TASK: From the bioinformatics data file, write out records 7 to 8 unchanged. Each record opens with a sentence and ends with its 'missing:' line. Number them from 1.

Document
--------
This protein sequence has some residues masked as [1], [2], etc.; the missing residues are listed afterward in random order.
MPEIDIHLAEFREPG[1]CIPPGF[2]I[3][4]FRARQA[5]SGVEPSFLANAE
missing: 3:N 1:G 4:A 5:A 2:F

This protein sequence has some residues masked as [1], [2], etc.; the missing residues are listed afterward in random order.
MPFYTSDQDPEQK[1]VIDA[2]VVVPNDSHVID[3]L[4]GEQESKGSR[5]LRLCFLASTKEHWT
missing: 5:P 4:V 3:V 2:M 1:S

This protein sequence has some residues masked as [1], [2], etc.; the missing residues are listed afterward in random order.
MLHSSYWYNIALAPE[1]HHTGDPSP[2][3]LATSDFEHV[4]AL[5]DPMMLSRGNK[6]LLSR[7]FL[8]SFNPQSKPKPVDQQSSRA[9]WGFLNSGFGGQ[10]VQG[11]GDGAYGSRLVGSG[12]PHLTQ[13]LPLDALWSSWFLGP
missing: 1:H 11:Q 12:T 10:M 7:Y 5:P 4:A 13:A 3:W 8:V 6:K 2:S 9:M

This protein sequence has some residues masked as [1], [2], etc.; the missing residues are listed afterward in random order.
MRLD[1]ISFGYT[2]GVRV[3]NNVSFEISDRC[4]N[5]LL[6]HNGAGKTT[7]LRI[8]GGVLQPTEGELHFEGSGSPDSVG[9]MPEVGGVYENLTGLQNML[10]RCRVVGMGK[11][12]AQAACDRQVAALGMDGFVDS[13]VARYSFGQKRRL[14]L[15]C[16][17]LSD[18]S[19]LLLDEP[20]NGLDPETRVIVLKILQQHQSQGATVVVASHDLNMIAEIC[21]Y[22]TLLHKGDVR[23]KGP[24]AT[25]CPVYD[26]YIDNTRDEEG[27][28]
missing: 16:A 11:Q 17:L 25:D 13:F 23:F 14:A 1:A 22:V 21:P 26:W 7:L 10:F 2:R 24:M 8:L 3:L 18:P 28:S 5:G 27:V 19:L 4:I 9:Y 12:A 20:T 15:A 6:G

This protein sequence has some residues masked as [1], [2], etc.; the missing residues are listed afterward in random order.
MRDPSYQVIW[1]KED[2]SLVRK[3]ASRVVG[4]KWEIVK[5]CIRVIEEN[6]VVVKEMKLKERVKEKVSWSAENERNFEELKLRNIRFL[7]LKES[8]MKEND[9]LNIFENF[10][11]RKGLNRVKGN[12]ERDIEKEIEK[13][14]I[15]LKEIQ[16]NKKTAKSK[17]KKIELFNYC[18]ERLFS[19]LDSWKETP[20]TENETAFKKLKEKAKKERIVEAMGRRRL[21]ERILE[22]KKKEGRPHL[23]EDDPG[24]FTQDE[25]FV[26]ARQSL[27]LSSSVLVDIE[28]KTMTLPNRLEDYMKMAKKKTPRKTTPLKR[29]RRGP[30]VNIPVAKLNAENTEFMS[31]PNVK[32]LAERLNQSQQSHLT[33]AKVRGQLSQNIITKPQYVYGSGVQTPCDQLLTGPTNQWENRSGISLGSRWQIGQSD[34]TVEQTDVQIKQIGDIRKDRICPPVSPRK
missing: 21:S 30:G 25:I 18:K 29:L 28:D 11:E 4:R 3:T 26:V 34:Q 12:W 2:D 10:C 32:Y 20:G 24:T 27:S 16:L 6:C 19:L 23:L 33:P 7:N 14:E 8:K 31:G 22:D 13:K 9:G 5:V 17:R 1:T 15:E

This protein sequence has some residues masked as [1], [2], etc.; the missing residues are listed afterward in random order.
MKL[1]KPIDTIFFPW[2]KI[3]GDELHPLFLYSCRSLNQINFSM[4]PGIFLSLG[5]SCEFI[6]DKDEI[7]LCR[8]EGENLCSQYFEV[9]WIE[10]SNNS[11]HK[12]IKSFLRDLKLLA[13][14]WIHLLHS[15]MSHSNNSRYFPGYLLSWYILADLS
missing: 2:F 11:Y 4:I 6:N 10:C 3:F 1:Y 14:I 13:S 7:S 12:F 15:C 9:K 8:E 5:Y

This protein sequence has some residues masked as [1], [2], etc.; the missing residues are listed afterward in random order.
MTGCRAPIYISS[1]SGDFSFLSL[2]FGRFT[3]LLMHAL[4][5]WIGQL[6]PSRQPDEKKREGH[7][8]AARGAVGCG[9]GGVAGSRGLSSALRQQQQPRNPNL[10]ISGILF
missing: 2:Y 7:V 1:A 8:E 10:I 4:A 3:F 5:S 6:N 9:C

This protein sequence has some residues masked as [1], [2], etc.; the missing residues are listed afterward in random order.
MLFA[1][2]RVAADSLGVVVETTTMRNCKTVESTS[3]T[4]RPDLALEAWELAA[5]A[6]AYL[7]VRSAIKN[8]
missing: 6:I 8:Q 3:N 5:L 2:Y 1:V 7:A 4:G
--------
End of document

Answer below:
This protein sequence has some residues masked as [1], [2], etc.; the missing residues are listed afterward in random order.
MTGCRAPIYISS[1]SGDFSFLSL[2]FGRFT[3]LLMHAL[4][5]WIGQL[6]PSRQPDEKKREGH[7][8]AARGAVGCG[9]GGVAGSRGLSSALRQQQQPRNPNL[10]ISGILF
missing: 2:Y 7:V 1:A 8:E 10:I 4:A 3:F 5:S 6:N 9:C

This protein sequence has some residues masked as [1], [2], etc.; the missing residues are listed afterward in random order.
MLFA[1][2]RVAADSLGVVVETTTMRNCKTVESTS[3]T[4]RPDLALEAWELAA[5]A[6]AYL[7]VRSAIKN[8]
missing: 6:I 8:Q 3:N 5:L 2:Y 1:V 7:A 4:G